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How will changes in Integrated Shield Plans impact you?

If you don’t have time to read through the whole article, you can check out our short version below.

  • All Integrated Shield Plans riders will require a minimum of 5% co-payment.
  • Moving away from full-payment riders will help keep healthcare costs down and ensure that health insurance premiums remain affordable in the long-term.
  • As IP premiums increase with age, we need to decide if our medical needs justify the premiums we are paying, and whether we can afford them as we age.

You might have previously bought an Integrated Shield plan (IP) rider which covers 100% of your medical cost. From 1 April 2021, all IP riders will require a minimum 5% co-payment, including renewals of existing IPs with full riders.

How will these changes affect policyholders of new and existing IP riders?

MediShield Life and Integrated Shield Plan

MediShield Life is a basic health insurance plan by the Central Provident Fund (CPF) Board. It helps to pay for large hospital bills and selected costly outpatient treatments, such as dialysis and chemotherapy for cancer. In March 2021, MediShield Life went through a round of enhancements and they include higher claim limits and changes to deductibles.

IPs are health insurance plans offered by private insurers which offer additional benefits beyond those provided by MediShield Life. For example, they provide a higher coverage for hospital bills such as those incurred in private hospitals or allow you to engage a specialist doctor of your choice.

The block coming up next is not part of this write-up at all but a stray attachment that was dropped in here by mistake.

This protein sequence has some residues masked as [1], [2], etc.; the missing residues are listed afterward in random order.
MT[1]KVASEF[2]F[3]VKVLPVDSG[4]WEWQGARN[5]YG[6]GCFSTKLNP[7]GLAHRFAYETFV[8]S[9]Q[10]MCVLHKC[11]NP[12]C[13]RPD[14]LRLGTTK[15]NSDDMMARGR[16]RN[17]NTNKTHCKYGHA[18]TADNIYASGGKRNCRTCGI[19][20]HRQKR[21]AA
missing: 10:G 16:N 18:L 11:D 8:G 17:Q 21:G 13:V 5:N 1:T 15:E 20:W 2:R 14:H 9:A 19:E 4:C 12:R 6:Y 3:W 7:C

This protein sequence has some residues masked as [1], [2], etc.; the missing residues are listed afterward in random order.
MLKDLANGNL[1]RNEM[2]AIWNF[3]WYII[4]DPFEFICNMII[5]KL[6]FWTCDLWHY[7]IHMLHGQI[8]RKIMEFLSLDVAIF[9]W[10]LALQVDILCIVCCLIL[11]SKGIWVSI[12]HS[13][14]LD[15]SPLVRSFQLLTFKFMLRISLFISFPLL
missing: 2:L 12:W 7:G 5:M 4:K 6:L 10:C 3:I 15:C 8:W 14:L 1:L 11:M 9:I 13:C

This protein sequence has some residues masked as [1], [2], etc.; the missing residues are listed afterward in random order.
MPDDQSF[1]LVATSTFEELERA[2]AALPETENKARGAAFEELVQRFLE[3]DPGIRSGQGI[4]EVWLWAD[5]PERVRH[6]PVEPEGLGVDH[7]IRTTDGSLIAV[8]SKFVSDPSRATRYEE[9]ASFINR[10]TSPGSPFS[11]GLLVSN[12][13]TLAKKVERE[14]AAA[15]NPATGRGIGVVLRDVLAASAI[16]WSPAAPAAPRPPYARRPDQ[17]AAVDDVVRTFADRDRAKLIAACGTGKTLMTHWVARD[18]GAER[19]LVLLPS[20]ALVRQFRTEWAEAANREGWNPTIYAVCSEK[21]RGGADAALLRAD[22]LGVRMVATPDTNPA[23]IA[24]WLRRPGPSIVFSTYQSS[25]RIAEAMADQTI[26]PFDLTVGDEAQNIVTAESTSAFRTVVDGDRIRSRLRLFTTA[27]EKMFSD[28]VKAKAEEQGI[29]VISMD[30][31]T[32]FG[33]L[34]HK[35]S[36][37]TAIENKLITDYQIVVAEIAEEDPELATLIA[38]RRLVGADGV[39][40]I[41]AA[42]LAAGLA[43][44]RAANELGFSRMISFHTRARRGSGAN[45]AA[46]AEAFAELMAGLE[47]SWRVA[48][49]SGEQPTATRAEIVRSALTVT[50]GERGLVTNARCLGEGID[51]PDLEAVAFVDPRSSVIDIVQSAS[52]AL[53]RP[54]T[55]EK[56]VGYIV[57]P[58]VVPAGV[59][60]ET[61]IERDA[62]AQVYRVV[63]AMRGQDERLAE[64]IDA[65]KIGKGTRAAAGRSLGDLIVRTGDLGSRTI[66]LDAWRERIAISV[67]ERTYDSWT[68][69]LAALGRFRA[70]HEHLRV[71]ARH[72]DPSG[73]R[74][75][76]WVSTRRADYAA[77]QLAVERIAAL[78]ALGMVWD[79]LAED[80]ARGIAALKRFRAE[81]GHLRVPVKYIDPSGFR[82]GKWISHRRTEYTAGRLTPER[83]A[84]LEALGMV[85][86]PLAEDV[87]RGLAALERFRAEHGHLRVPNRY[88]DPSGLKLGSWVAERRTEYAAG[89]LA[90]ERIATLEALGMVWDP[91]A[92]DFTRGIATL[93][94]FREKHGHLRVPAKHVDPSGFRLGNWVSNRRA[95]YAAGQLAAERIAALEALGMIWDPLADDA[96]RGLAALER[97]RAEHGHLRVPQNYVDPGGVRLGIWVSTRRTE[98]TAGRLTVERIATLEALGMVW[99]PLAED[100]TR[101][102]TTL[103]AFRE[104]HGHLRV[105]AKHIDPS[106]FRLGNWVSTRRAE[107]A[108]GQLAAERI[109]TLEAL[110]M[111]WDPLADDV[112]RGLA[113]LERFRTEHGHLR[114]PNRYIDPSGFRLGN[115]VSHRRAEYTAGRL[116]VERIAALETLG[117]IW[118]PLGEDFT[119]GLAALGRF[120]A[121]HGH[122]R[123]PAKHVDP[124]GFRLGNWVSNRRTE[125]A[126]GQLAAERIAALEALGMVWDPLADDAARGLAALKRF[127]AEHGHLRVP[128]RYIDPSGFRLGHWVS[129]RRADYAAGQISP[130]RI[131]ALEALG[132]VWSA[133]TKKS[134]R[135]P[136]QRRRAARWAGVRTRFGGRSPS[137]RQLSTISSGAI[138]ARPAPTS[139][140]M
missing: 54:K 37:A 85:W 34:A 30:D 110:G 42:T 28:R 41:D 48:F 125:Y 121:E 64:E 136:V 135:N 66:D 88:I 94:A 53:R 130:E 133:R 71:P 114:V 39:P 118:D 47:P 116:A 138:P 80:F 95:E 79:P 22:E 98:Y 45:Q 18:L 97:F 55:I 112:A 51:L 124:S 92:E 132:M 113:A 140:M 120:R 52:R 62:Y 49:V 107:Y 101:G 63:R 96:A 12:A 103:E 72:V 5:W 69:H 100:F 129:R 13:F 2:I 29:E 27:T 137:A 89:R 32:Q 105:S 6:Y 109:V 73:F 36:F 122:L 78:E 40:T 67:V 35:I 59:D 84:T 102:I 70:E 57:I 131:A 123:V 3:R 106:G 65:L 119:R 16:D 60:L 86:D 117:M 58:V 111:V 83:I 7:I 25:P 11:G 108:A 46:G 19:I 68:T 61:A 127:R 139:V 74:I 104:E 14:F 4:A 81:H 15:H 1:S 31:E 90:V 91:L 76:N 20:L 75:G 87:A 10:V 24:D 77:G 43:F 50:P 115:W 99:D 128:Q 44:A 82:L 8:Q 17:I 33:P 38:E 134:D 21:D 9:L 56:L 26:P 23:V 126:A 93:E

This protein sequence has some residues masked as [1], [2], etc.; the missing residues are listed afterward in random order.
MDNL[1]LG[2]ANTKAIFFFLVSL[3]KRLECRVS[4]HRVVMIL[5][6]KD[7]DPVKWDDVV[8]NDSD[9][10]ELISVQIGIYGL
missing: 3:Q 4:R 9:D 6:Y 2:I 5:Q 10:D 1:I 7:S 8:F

Previously, patients who bought full IP riders do not have to pay a single cent on their medical bills. But under the new Ministry of Health (MOH) guidelines, insurers can only sell “partial-riders” that require you to pay at least 5% of your medical bill, capped at S$3,000 a year, if you consult doctors from the insurer’s medical panel. If you see non-panel doctors, there will be no cap to the co-payment.

Why the change?

Patient paying at clinic

Medical inflation has been a crucial issue in Singapore. Healthcare inflation has risen by about 8.5% since 2013 and the cost of seeking medical and dental treatment rose about 10.6% per annum over the same period.

The problem is more poignant as Singapore has an ageing population. As the population ages, demand for healthcare services will only increase and prices will keep going up.

Part of the rising medical costs have been attributed to IPs with full riders, as they may have contributed to over-consumption by policyholders and over-charging of medical services. By moving away from full-payment riders, it can encourage all parties to be prudent and carefully consider the necessity of the medical treatment and its cost. This will in turn help keep healthcare costs down and ensure that health insurance premiums remain affordable in the long-term.

How will this affect policyholders?